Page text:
The rap1a and rap1b genes were inactivated by deleting, respectively, exons 2–3 and exon 1 using the three loxP strategy (Fig. 1), and forebrain restriction of the deletions was obtained by crossing transgenic mice expressing Cre-recombinase under the control of the CaMKII-α promoter with the floxed animals (see Materials and Methods). In KO mice, the level rap1a and rap1b mRNA was reduced in the forebrain areas including cortex and hippocampus (Fig. 2A). The efficiencies of rap1a and rap1b gene excision between areas of cortex and thalamus containing neurons projecting to the LA (Fig. 2D) were compared by genomic PCR, which allowed simultaneous detection of excised and nonexcised (floxed) alleles. The relative intensities of bands representing excised alleles in the cortex exceeded those for the thalamus (rap1a: cortex, 0.39 ± 0.05; thalamus, 0.19 ± 0.05; n = 6; p = 0.015; rap1b: cortex, 0.87 ± 0.03; thalamus, 0.67 ± 0.05; n = 6; p = 0.014) (Fig. 2B). A quantification by Western blot (Fig. 2C) revealed an 89.4 ± 3.4% reduction in the total Rap1 protein level in the cortex and a 38.7 ± 14.5% reduction in the thalamus (n = 3; p = 0.027), indicating a more complete cortical ablation of Rap1.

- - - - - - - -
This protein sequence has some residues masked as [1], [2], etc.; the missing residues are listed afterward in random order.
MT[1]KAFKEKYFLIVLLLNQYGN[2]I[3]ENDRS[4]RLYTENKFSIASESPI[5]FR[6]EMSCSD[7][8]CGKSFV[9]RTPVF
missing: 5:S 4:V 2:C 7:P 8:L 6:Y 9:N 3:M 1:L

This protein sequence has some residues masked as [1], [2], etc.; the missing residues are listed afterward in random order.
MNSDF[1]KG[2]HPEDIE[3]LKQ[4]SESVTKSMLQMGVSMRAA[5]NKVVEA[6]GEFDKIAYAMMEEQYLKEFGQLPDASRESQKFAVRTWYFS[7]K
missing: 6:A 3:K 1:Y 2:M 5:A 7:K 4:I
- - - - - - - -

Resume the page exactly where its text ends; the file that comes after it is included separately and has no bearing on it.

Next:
Rap1 deletion impairs plasticity and increases basal synaptic transmission in the cortical but not thalamic input to LA
To examine the effect of Rap1 KO on LTP of synaptic transmission in the LA inputs, we performed whole-cell recordings from visually identified pyramidal neurons in the LA. We first used a protocol that induces spike-timing-dependent plasticity. This form of LTP results from a temporal association of presynaptic stimulation with an action potential induced in a postsynaptic neuron by current injections through the recording electrode with a short delay from the onset of the EPSP. STD-LTP is considered to be a close physiological model of synaptic modifications that may occur during the integration of several inputs, when the effects of presynaptic stimulation and postsynaptic depolarization interact (Sjostrom et al., 2001).
In the cortico-amygdala pathway, STD-LTP was readily evoked in 8 of 11 cells in slices from WT mice but was substantially reduced in slices from KO animals, in which only 2 of 7 cells showed LTP (mean LTP: WT, 161.2 ± 18.7%, n = 11; KO, 109.9 ± 10.8%, n = 7; p = 0.032) (Fig. 3A,B). In contrast, in thalamic input, STD-LTP could not be induced in slices from mice of either genotype (WT, 96.2 ± 5.8%, n = 9; KO, 105.2 ± 13.4%, n = 10; p = 0.534). Another form of LTP, induced by the pairing protocol, was present in both inputs and was not affected in KO mice (supplemental Fig. 2, available at www.jneurosci.org as supplemental material). Thus, Rap1 deletion selectively eliminated one form of plasticity specific to cortical input.